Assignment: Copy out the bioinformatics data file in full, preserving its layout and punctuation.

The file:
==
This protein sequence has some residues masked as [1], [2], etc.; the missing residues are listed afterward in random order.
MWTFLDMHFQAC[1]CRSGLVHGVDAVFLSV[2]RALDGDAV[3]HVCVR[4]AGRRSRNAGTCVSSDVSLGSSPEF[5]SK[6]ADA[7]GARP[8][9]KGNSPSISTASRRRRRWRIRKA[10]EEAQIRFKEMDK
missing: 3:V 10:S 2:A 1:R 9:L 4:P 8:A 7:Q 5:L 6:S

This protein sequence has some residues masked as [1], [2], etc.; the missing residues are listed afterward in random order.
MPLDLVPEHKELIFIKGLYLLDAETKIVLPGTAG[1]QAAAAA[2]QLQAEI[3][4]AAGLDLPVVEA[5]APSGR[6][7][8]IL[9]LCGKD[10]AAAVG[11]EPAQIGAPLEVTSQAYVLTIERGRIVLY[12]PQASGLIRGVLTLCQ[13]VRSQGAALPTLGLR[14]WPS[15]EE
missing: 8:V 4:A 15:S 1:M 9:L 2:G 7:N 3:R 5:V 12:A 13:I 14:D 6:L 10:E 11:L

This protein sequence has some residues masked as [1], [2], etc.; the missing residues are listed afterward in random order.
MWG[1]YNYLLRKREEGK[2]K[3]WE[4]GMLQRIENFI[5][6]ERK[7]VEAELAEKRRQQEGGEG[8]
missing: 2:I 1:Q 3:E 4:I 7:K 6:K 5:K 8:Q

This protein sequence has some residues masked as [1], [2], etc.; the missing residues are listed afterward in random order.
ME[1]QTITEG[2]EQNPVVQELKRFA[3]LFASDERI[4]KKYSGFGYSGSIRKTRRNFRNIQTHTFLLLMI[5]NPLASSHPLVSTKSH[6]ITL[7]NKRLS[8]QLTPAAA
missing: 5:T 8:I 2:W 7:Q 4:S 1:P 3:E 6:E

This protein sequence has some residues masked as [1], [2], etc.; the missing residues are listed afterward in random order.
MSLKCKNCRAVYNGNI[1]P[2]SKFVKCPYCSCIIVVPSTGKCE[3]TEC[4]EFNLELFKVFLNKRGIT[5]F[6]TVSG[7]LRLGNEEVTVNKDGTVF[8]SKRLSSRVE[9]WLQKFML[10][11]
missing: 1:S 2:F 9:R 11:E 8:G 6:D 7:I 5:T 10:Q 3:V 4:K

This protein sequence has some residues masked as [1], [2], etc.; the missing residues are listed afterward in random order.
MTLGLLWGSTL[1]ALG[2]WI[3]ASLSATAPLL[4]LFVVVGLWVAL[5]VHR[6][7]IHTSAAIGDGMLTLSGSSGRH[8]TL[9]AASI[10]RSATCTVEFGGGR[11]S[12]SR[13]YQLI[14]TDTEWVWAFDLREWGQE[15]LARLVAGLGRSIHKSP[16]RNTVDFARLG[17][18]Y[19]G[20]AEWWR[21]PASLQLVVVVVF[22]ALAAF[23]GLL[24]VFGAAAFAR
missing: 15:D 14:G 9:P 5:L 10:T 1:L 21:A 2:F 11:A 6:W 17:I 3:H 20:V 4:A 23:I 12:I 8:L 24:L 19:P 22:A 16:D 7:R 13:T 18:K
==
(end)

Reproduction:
This protein sequence has some residues masked as [1], [2], etc.; the missing residues are listed afterward in random order.
MWTFLDMHFQAC[1]CRSGLVHGVDAVFLSV[2]RALDGDAV[3]HVCVR[4]AGRRSRNAGTCVSSDVSLGSSPEF[5]SK[6]ADA[7]GARP[8][9]KGNSPSISTASRRRRRWRIRKA[10]EEAQIRFKEMDK
missing: 3:V 10:S 2:A 1:R 9:L 4:P 8:A 7:Q 5:L 6:S

This protein sequence has some residues masked as [1], [2], etc.; the missing residues are listed afterward in random order.
MPLDLVPEHKELIFIKGLYLLDAETKIVLPGTAG[1]QAAAAA[2]QLQAEI[3][4]AAGLDLPVVEA[5]APSGR[6][7][8]IL[9]LCGKD[10]AAAVG[11]EPAQIGAPLEVTSQAYVLTIERGRIVLY[12]PQASGLIRGVLTLCQ[13]VRSQGAALPTLGLR[14]WPS[15]EE
missing: 8:V 4:A 15:S 1:M 9:L 2:G 7:N 3:R 5:V 12:A 13:I 14:D 6:L 10:E 11:L

This protein sequence has some residues masked as [1], [2], etc.; the missing residues are listed afterward in random order.
MWG[1]YNYLLRKREEGK[2]K[3]WE[4]GMLQRIENFI[5][6]ERK[7]VEAELAEKRRQQEGGEG[8]
missing: 2:I 1:Q 3:E 4:I 7:K 6:K 5:K 8:Q

This protein sequence has some residues masked as [1], [2], etc.; the missing residues are listed afterward in random order.
ME[1]QTITEG[2]EQNPVVQELKRFA[3]LFASDERI[4]KKYSGFGYSGSIRKTRRNFRNIQTHTFLLLMI[5]NPLASSHPLVSTKSH[6]ITL[7]NKRLS[8]QLTPAAA
missing: 5:T 8:I 2:W 7:Q 4:S 1:P 3:E 6:E

This protein sequence has some residues masked as [1], [2], etc.; the missing residues are listed afterward in random order.
MSLKCKNCRAVYNGNI[1]P[2]SKFVKCPYCSCIIVVPSTGKCE[3]TEC[4]EFNLELFKVFLNKRGIT[5]F[6]TVSG[7]LRLGNEEVTVNKDGTVF[8]SKRLSSRVE[9]WLQKFML[10][11]
missing: 1:S 2:F 9:R 11:E 8:G 6:D 7:I 5:T 10:Q 3:V 4:K

This protein sequence has some residues masked as [1], [2], etc.; the missing residues are listed afterward in random order.
MTLGLLWGSTL[1]ALG[2]WI[3]ASLSATAPLL[4]LFVVVGLWVAL[5]VHR[6][7]IHTSAAIGDGMLTLSGSSGRH[8]TL[9]AASI[10]RSATCTVEFGGGR[11]S[12]SR[13]YQLI[14]TDTEWVWAFDLREWGQE[15]LARLVAGLGRSIHKSP[16]RNTVDFARLG[17][18]Y[19]G[20]AEWWR[21]PASLQLVVVVVF[22]ALAAF[23]GLL[24]VFGAAAFAR
missing: 15:D 14:G 9:P 5:L 10:T 1:L 21:A 2:F 11:A 6:W 17:I 3:H 20:V 4:A 23:I 12:I 8:L 24:L 19:P 22:A 16:D 7:R 13:T 18:K